13 But Moses said to God, “If I come to the Israelites and say to them, ‘The God of your ancestors has sent me to you,’ and they ask me, ‘What is his name?’ what shall I say to them?” 14 God said to Moses, “I am who I am.” He said further, “Thus you shall say to the Israelites, ‘I am has sent me to you.’” 15 God also said to Moses, “Thus you shall say to the Israelites, ‘The Lord,] the God of your ancestors, the God of Abraham, the God of Isaac, and the God of Jacob, has sent me to you’:
This is my name forever,
and this my title for all generations.
In our day and age, it sounds odd that Moses asks God what God’s name is, so that he can tell those God is calling Moses to liberate which god he comes representing. This is because in our day and age , though we have varied religions, we tend to think of things in terms of believing in God and not, not in terms of competing gods.
In Moses’ day, there were gods aplenty. The varied gods of Egypt, including a god of the life-giving river Nile, a god of the sun, a god of death, even the pharaoh or emperor was viewed as a living god on earth.
Which god sends me? Let me know who you are, oh God.
God’s answer is enlightening to me: Tell them the God who is the “I am” has sent you. In other words, don’t give them a name. Tell them it is the God who exists. The God who lives. The God who accompanied all of your ancestors, accompanies you now, and is present wherever things live, exist, and thrive.
I think in our experiences of loss, of grief, of threat, of trauma, it is very easy and understandable to find ourselves struggling over the question: Who are you, God? Are you there at all?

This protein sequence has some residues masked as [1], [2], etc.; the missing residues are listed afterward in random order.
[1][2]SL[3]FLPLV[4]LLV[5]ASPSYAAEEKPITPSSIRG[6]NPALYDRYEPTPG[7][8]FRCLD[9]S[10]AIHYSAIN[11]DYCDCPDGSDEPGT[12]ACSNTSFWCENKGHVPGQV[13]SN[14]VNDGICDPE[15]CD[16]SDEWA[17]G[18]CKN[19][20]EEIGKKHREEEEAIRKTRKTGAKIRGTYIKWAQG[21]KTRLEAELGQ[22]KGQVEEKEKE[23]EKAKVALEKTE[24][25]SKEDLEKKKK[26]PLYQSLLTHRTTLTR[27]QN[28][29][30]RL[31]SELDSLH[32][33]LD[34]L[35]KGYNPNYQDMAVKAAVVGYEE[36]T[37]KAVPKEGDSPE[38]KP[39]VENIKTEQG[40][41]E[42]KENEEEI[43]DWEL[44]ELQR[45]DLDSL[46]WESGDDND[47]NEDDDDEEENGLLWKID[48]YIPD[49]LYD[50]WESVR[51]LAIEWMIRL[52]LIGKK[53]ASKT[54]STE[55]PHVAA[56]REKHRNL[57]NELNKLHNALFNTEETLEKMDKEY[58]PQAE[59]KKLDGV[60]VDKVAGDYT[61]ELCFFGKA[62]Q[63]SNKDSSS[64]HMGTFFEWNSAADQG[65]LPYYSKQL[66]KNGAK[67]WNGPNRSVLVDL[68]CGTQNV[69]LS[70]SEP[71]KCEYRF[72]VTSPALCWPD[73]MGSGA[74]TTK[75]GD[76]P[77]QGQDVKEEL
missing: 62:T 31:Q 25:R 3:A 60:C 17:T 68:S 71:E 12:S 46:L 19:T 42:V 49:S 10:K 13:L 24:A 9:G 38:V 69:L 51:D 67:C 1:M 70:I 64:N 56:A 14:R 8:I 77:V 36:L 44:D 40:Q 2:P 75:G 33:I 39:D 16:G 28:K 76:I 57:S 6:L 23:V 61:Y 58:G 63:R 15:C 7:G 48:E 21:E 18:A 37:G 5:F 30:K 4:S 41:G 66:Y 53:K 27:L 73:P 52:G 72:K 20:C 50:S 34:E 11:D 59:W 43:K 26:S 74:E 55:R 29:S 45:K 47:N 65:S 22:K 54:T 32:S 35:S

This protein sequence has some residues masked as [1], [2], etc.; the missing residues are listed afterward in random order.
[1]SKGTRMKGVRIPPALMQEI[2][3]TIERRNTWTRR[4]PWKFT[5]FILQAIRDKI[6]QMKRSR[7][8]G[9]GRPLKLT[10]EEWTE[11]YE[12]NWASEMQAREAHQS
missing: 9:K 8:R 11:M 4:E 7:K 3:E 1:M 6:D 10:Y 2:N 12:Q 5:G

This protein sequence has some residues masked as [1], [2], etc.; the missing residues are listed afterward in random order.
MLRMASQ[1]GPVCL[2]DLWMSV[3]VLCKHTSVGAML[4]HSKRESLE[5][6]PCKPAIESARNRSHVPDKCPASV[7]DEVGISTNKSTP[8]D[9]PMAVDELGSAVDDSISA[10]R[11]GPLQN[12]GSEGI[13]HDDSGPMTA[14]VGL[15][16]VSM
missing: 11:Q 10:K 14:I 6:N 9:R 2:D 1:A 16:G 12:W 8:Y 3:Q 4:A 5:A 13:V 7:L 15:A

My own experience of loss at the death of my late wife, though it did not rob me of faith altogether, did shatter many of my childlike images of who God was. God could not simply be the one who answers prayers, since I prayed long and hard for Katharine to live, and yet it was her prayer – “Lord, if it ever gets to the point I cannot be with those I love, do the things that give me life, take me home to you rather than let me suffer on machines” which got answered. That experience shook me to the core. I had trouble praying in the way I did, talking to God as if a friend, trusting I would be heard, answered, led.
I still prayed, but more as a kind of meditation, breath prayer, that centered my soul, not expecting any guidance.
I remember when I began to pray with request again, looking for an answer. It had to be seven months after Katharine’s passing. Through being set up by a co-worker, I plunged into casual dating for the first time in thirteen years. I found I could do it, but quickly became frustrated with the bizarreness of the dating scene. Having a beer with a friend after a particularly frustrating date, my friend said to me “You know, I never talk like this, but maybe you should just pray to Jesus and ask Jesus ‘give me what I need here’.”
I grumbled, went on a tangent about how I didn’t think that is how prayer worked, and then on my way home, said that very prayer.